On this day in Alabama history: The Atheneum school opened in Birmingham

On this day in Alabama history: The Atheneum school opened in Birmingham
The East Lake Atheneum, 1894. (Dystopos, Bhamwiki)

Oct. 7, 1928

The East Lake Atheneum was a private girls’ school chartered in 1890, built on a hillside and labeled the “Atheneum Eminence.”

The school was organized by Solomon Palmer, a state superintendent of education, with help from trustees of Howard College, which later became Samford University.

The school offered preparatory classes for young women. It opened on Oct. 7, 1928, with 180 students. The next year, there were fewer girls, but enrollment rebounded when, in late 1892, the large brick and stone, Romanesque-style main classroom and dormitory building were completed. The next fall, 212 girls attended. However, the 1893 financial panic – caused by the collapse of railroad financing that set off a series of bank failures – hit the school hard. The Atheneum closed temporarily.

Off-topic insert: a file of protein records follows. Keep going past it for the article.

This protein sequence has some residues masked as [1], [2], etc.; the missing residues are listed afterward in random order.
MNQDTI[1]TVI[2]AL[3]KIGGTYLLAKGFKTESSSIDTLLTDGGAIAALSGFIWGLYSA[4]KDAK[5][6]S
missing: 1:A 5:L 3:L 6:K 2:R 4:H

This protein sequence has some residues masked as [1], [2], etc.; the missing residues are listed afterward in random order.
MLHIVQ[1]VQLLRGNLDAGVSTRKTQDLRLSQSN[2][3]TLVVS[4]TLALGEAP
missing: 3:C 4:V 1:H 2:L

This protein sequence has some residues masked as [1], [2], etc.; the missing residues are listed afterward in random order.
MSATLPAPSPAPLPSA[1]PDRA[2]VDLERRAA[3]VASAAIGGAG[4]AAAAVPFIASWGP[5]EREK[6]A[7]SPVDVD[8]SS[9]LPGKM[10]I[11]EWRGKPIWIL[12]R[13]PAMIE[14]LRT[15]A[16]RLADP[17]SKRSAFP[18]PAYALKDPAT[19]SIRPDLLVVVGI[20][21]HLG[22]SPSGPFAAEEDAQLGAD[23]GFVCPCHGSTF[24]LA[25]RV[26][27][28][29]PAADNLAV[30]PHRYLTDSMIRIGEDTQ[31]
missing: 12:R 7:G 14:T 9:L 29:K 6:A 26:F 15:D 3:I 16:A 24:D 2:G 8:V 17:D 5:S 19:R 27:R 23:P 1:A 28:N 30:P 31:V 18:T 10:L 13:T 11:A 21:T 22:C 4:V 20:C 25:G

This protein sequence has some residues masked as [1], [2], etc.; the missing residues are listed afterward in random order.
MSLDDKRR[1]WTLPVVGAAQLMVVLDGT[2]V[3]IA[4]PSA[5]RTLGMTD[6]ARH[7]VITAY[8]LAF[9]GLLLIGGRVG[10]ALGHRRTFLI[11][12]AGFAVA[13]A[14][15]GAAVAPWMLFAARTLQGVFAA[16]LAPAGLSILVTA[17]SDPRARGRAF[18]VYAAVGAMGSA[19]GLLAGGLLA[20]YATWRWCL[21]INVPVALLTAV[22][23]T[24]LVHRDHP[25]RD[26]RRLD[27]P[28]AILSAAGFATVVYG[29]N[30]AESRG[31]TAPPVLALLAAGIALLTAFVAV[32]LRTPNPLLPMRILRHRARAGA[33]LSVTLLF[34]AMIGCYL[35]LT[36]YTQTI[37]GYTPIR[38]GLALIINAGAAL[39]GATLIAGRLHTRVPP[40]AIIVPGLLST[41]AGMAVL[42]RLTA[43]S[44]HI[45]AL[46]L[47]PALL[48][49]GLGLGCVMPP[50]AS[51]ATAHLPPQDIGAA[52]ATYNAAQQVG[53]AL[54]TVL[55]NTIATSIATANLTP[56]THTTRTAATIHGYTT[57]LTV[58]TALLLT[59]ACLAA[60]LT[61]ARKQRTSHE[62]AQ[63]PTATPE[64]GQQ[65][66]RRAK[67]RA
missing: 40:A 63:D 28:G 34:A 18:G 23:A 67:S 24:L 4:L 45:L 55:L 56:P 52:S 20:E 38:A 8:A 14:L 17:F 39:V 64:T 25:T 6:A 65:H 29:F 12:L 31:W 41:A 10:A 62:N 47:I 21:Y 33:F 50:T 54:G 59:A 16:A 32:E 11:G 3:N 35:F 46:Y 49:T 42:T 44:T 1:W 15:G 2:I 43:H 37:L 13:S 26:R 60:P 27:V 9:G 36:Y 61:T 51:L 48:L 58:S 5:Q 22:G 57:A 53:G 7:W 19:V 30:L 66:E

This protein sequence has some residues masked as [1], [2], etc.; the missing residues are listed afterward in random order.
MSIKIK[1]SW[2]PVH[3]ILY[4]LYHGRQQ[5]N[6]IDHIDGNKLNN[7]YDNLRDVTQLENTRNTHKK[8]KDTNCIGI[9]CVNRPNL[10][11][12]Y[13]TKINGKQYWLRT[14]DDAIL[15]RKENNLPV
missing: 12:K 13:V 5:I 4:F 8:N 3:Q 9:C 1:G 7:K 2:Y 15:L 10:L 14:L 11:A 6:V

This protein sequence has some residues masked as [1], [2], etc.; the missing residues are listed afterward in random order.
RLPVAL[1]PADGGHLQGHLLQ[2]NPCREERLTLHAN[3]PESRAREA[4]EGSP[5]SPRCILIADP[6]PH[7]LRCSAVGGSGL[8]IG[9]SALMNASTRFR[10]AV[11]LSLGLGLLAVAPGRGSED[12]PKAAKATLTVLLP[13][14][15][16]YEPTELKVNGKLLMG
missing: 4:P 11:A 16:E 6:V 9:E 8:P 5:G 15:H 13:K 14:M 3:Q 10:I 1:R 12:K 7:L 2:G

After Palmer died in 1896, the struggling school was headed by J.B. Cumming and later W.S. Weissinger. In 1900, the Atheneum closed and was sold to the Sisters of Charity. There, the St. Thomas Home-on-Hill orphanage operated until 1971. Afterward, the building housed the offices of the Diocese of Birmingham.

Birmingham City Schools bought the property, which became the Ossie Ware Mitchell Middle School in 2006 and still operates today.

Read more at Bhamwiki

Orphans’ Home (formerly the East Lake Atheneum), c. 1906. (Dystopos, Bhamwiki)











For more on Alabama’s Bicentennial, visit Alabama 200.

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